Review: The Hunger by Alma Katsu

The Hunger by Alma Katsu is a tense and gripping reimagining of one of America's most fascinating historical moments, the Donner Party, with a supernatural twist.

Anyone who’s taken a US History class has most likely heard of the Donner Party and knows exactly why this band of pioneers seeking to settle in California is famous above all others: cannibalism. It’s a word that frightens us to our very core and yet also fascinates us, grabbing hold of that morbid curiosity that we feel about things that defy societal standards. Alma Katsu’s novel The Hunger clings very close to the truth as she delves deep into the story of the families that banded together to move out West before it was settled and laces it with just enough of the supernatural to make an already perilous situation even more chilling.

The Hunger is told from a myriad of viewpoints. Charles Stanton is a bachelor looking to leave a tragic past behind. Tamsen Donner, the wife of party leader George Donner, is a vain woman who seems to take more pride in her looks than in her family; she believes in superstition and witchcraft and is a social pariah because of it. Mary Graves is a daughter from a large family, an innocent in love. Edwin Bryant is a writer who might be a little too obsessed with local Indian lore. Elitha Donner is one of Tamsen’s step-daughters who can hear the dead speak. And James Reed, the other party leader, has a secret he’d kill to protect.

We think we know how this story will end, so it’s up to the characters to drive it. Katsu’s accounting of each of their tragic histories is more than up to the task. It’s a bit of a slow burn, but each new terrifying encounter with the things in the shadows that haunt and hunt them brings new tension. This creates a sense of claustrophobia as personal disputes among the characters combine with harsh terrain and even harsher weather as we steer away from the wide open spaces of the unsettled West and focus on these families—who were strangers before they came together on the trail—and their desperate measures to survive.

It all begins when a little boy goes missing. Tension has already been mounting as each member of the party jockeys for social standing in this little village on wheels. Some families have more than others, and jealousy has put an edge on things. Stanton can’t keep his mind off of the beautiful Tamsen, and Bryant is already making plans to go his own way when the word comes down the line about the boy.

There isn’t time to waste looking for him, however. One of the main arguments among the party members is how late of a start they’d gotten. Winter would soon be on them, and they must keep going to get through the mountain passes before the snow falls. It seems cruel not to wait, but they’d already been plagued by wolves, and it’d be crueler still to subject the 80-odd members to certain death later down the road to look for a boy who’d likely already met that fate. When they find the body six miles down the path, it’s pretty clear it wasn’t wolves. And whatever it was, it was hungry.

Despite the expert intertwining of history and the supernatural, I was a bit disappointed in the portrayal of some of the women. I’m not sure—given the fictional nature of this work—that the facts of history needed to be clung to so strictly. Certainly, women—especially smart, beautiful women—were not often looked upon kindly, but I found it disappointing that Tamsen was automatically labeled a witch and held at the edges of society because of it. She certainly had her faults—which had nothing to do with her beliefs—and people, especially women, already suffer enough persecution without bringing into it perfectly benign beliefs that are still practiced to this day. Tamsen’s arc is complex and evolves beautifully as the story progresses. There’s no need to perpetuate the myth that all witches are wicked when her story would have gone just fine without the label. Additionally, it’s known historically that more women survived the Donner Party’s trials than men. I only wish that at least one of them could have survived this story without either relying on a man or sacrificing herself to one.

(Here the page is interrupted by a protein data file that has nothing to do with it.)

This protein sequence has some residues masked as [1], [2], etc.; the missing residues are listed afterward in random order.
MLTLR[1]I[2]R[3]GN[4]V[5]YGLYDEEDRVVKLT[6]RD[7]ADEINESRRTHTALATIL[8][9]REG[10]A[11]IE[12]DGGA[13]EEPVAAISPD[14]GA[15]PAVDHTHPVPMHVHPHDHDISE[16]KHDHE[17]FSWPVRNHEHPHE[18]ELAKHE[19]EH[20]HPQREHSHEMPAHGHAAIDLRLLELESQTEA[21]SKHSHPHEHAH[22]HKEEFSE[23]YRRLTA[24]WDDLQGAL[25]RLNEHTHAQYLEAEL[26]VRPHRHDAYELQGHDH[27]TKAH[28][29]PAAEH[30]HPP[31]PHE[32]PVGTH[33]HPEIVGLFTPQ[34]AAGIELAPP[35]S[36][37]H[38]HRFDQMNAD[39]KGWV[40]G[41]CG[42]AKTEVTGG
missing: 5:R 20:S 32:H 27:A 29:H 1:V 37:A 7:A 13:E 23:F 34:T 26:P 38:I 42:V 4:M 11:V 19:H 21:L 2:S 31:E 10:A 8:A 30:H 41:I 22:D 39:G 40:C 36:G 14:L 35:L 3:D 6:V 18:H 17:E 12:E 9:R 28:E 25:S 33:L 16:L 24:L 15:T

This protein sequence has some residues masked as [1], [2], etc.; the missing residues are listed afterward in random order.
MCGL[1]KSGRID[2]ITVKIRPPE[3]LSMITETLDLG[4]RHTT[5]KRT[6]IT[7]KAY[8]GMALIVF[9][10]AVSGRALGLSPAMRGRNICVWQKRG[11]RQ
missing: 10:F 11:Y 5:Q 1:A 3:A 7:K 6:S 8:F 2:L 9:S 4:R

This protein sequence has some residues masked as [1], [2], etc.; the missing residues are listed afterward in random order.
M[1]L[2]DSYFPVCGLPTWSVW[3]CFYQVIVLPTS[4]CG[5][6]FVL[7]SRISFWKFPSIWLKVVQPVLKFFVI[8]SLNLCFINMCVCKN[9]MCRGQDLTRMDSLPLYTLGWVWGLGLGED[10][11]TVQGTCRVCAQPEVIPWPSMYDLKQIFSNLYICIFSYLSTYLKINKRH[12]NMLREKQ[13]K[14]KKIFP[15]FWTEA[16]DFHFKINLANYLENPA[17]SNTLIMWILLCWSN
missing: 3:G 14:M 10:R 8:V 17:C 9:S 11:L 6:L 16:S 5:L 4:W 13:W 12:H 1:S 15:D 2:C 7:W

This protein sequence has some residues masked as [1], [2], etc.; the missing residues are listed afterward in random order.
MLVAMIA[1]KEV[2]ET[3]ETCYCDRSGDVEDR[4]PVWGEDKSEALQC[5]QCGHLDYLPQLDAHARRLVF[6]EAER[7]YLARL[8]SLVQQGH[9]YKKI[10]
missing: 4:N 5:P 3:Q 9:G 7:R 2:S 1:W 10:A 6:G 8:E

Katsu’s plot really does not stray from the facts as we know them about the Donner Party and their eventual fate. And though we only have glimpses of the things in the shadows, it’s only in knowing they are there, hungry and waiting, that imbues the story with a fear that just never lets up. The question that can be asked at every turn is: are those monsters real, or are they imagined by hungry desperate people looking for a demon to blame for their own sins? It’s the humans that might scare us most here as the story ends with a twist that I certainly didn’t see coming.


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Ardi Alspach was born in Florida, raised in South Carolina, and now resides in New York City with her cat and an apartment full of books. By day, she's a publicist, and by night, she's a freelance writer. You can follow her on Twitter at @ardyceelaine or check out her website at


  1. Katie @ Doing Dewey

    You make a really good point about us already knowing the ending. It is especially impressive that the author wrote a story that was so engaging anyway! I don’t know that I agree with you about the portrayal of Tamsen was problematic – it just seemed realistic to me that a woman who was independent, beautiful, smart, and actually did things with herbs, etc would be branded a witch during that time period. I also would say I thought we had impressive female characters, but I can’t think of anyone who matches your wish for a woman who survived on her own merits. That might have been nice to see 🙂

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